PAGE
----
As an age discrimination attorney, I am amazed by the San Francisco 49ers.
Turns out experience and high quality work may not be enough to keep your job if you’re with the San Francisco 49ers. I’m not talking about on the field; I’m talking about everyone else who helps the NFL team take the field.
In a recent age discrimination suit filed by the team’s longtime on-the-field announcer, Bob Sarlatte, he claimed that he and several other members of the team’s staff lost their jobs because they were too old. Sarlatte’s suit was recently filed in federal court in San Jose.
Sarlatte was 66 when he was told the team was “going in a new direction.” That’s the same thing that Anthony Lozano, 56, the team’s facilities manager, and Keith Yanagi, 59, its director of video operations were told when they found out they would be losing their jobs Sarlatte’s suit claims that’s 49er-speak for “you’re just too old.”
The age discrimination suit claims that the 49ers “engaged in a pattern and practice of eliminating its older workers, while attempting to rebrand the team as a younger, technology-driven organization.” This was seen as part of their rebranding after their move to Levi’s Stadium in Santa Clara for the 2014-15 season.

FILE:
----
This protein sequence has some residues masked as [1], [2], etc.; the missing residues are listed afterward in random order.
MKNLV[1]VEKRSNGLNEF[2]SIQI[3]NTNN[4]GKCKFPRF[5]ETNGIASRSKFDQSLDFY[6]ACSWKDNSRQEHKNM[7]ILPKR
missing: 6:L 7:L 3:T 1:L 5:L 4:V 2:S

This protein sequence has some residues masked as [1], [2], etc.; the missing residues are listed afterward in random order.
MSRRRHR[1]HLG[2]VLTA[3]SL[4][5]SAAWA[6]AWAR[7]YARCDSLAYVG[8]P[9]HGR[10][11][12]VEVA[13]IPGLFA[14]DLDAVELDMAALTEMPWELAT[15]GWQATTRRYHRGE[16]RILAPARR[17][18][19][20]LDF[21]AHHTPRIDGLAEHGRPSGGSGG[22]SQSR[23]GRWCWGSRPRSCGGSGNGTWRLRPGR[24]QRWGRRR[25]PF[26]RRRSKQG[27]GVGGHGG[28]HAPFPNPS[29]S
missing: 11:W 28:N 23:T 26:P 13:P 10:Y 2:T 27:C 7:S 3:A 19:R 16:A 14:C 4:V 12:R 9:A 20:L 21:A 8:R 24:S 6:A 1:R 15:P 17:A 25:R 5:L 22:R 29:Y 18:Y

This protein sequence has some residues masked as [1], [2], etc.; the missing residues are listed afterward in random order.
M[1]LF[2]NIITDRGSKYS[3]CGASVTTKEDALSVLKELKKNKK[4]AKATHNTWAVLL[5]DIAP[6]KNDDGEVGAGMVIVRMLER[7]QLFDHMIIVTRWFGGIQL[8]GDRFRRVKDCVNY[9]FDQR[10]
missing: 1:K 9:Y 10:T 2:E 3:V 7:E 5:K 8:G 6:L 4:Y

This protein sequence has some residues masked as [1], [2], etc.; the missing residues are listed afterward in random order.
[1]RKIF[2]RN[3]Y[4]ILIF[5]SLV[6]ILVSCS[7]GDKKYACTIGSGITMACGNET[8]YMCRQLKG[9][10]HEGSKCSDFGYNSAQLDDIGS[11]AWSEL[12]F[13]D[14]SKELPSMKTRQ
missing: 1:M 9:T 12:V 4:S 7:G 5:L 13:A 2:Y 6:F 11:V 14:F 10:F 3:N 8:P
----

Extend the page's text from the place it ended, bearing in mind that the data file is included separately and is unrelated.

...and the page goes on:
The suit quotes 49ers CEO Jed York, saying that he preferred to hire mostly younger workers from Silicon Valley technology companies because “they did a lot of cool things before they turned 40 years old, and they don’t want to go play golf six days a week.”
The suit is similar to an age-discrimination case filed against the 49ers last year, by the same lawyers on behalf of Lozano and Yanagi. The 49ers denied that they engaged in age discrimination against these two men, but did reach a confidential settlement to settle their lawsuits. In that suit, the lawyers quoted York as saying, “Let’s go with the younger one” when he was deciding between two qualified candidates for another job in 2010.
It is also significant that when Rob Alberino, the 49ers’ vice president for broadcasting, called to tell Sarlatte that he was losing his job he said the job of field announcer was being eliminated several times. Soon after that, according to Sarlatte, the job was filled by a younger broadcasting employee, Bob Sargent.